Begin to ask yourself, each time you make a decision, “Is this choice based in connection or isolation? Am I making this purchase (or going on a trip, or saying no to an opportunity, or going for a walk, etc.) because it will help me to feel more deeply connected to myself, others, the earth, or the sacred, or am I making it because I feel isolated and I am trying to self-medicate?” Try to be as honest as you can with yourself, without judging yourself or being unkind to yourself. Start with mindfulness – simply observe without judgement.
Gradually you will begin to witness your own patterns and this awareness will help you to see where you need to open yourself up to greater connections. If you are spending every night in front of the TV, for example, you may be doing so because you are feeling bitter about past relationships and you no longer know how to make friends. If this is true, then you may wish to take some small steps – take a class or join a sharing circle to find people to connect with.
As you begin to connect, consider the balance of all four connections – self, others, Sacred, and earth. All four should be considered equally important. As your awareness grows, so will your understanding of where the gaps are. If, for example, you give up all of your time for other people and overlook your own needs, you will begin to recognize that your connection with self is lacking. Then it will be time to say no to some of your commitments so that you can spend more time in self-care. Instead of volunteering at the local foodbank, take a night off and go for a long walk in the woods.
All four are important and all four are intertwined. If you fail to connect with yourself, for example, your connections with other people will suffer. If you don’t spend time connecting with the earth, you will have trouble strengthening your connection with the Sacred. (Truthfully, all connections are sacred, so this is intermingled in all that we do.)
When you are deeply connected on all four counts, your life will be infinitely richer and your acts of service to the world and those around you will be much more meaningful. This is not frivolous stuff – this is imperative. A world full of connected people is a healthy world.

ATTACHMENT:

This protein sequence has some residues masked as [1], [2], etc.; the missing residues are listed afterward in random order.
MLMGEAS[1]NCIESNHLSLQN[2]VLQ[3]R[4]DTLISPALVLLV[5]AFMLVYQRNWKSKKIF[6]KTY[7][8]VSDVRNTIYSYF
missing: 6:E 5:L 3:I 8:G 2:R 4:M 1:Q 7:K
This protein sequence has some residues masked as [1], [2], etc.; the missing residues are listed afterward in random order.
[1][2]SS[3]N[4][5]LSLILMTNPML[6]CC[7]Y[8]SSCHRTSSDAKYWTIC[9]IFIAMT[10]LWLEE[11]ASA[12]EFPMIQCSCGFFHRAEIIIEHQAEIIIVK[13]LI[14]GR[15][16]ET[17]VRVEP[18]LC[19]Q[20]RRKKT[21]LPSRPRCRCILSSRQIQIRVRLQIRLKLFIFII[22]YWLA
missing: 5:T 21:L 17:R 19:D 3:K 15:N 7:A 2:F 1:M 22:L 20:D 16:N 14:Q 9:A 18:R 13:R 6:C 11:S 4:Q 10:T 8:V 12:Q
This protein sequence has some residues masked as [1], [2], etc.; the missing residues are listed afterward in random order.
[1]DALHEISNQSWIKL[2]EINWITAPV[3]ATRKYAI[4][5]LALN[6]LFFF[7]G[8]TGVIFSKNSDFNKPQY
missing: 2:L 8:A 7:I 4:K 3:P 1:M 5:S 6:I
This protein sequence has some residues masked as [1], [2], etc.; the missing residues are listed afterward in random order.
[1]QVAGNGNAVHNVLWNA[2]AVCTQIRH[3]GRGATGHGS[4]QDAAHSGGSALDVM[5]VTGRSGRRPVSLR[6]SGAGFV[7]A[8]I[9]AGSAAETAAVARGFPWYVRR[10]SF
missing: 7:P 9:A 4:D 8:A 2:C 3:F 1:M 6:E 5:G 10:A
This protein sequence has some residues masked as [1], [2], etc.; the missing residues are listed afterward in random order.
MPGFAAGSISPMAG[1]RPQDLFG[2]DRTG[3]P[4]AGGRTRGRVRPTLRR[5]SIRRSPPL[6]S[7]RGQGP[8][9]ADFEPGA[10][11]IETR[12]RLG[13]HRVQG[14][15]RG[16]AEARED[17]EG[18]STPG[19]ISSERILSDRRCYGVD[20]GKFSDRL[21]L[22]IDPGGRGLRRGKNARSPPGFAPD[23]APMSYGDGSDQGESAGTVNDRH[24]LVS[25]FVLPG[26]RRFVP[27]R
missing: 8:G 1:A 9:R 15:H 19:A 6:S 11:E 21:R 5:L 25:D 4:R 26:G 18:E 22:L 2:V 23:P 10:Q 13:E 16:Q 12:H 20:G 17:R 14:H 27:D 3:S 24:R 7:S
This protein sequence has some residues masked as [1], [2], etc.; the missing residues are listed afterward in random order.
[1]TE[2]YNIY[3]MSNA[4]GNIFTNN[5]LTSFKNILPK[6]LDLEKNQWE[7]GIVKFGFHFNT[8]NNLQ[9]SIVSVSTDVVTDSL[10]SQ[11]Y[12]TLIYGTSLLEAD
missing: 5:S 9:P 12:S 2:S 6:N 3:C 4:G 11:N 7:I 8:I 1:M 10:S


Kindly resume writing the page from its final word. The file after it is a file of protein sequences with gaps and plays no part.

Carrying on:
To take a closer look at your own connections and to become more intentional about deepening them, here’s a mandala journaling exercise that will help.
- Draw a large circle with a smaller circle in the middle and divide it into 4 equal pie pieces. (Or use the pdf template available here.)
- In the small circle at the centre, write the word “connection”. This is your sweet spot – the place where all four connections come together.
- In each of the four quadrants, write the words “self, others, sacred, and earth”.
- Consider the things that you do that help you connect with self – do you go for long walks, do yoga, write in your journal, cook delicious meals? Write those things in the quadrant labeled “self”.
- What do you do to connect with others – go for coffee with friends, go on date nights with your partner, play games with your kids, take classes with friends? Write those in the quadrant labeled “others”.
- What do you do to connect with the earth – plant a garden, climb trees, take pictures of birds, go for long walks in the woods, ride horses?
- What do you do to connect with the Sacred – pray, meditate, walk labyrinths, fast, light candles, read sacred texts?
- Some things that you do might appear in multiple quadrants. For example, I like to walk labyrinths, which helps me connect with myself, the Sacred, and the earth. Write those things in each quadrant that they apply to.
- Once you’ve written all of the things you already do, begin to consider the things you don’t do yet but wish to. Do you want to take a yoga class? Find a sharing circle? Shop at organic farmers’ markets? Write those in the appropriate quadrants.
- Is there one quadrant that’s emptier than the others? Consider how you can bring it into better balance. Be intentional about seeking those things that will help with that particular connection.
- Once you’ve written everything you can think of, decorate the mandala however you like. Pencil crayons work well if you still want to see the words. The colouring time can be a time of integration and meditation as you set your intention to become more connected.
- Hang the mandala on your wall or keep it in your journal to remind yourself regularly about your intention to connect.
If this mandala journal prompt was helpful to you, consider registering for the Mandala Discovery class that begins April 1st. You’ll receive 30 more prompts like this one, each day in April. Though they arrive in your inbox every day, you can take your own time working through them.
Interested in more articles like this? Add your name to my email list and you’ll receive a free ebook, A Path to Connection. I send out weekly newsletters and updates on my work.
It’s true – I think in circles. The circle, in some form, shows up in almost everything I do. When I need to connect with Spirit, I walk the labyrinth. When I want to connect with others, I gather people in circle. When I want to connect with myself, or I want to bring my swirling ideas into some form of clarity, I make mandalas. In this post, you’ll see how I used mandala-journaling to help process the ideas that are emerging in the book I’m writing. Any of the ideas in this post can be used for your own project planning, whether you’re writing a book, starting a business, or just trying to gain clarity about a new direction your life is taking. If these ideas tweak your interest, you may want to consider signing up for Mandala Discovery (which starts January 1st), or you may want to use A Soulful Year to help you release 2014 and plan for 2015.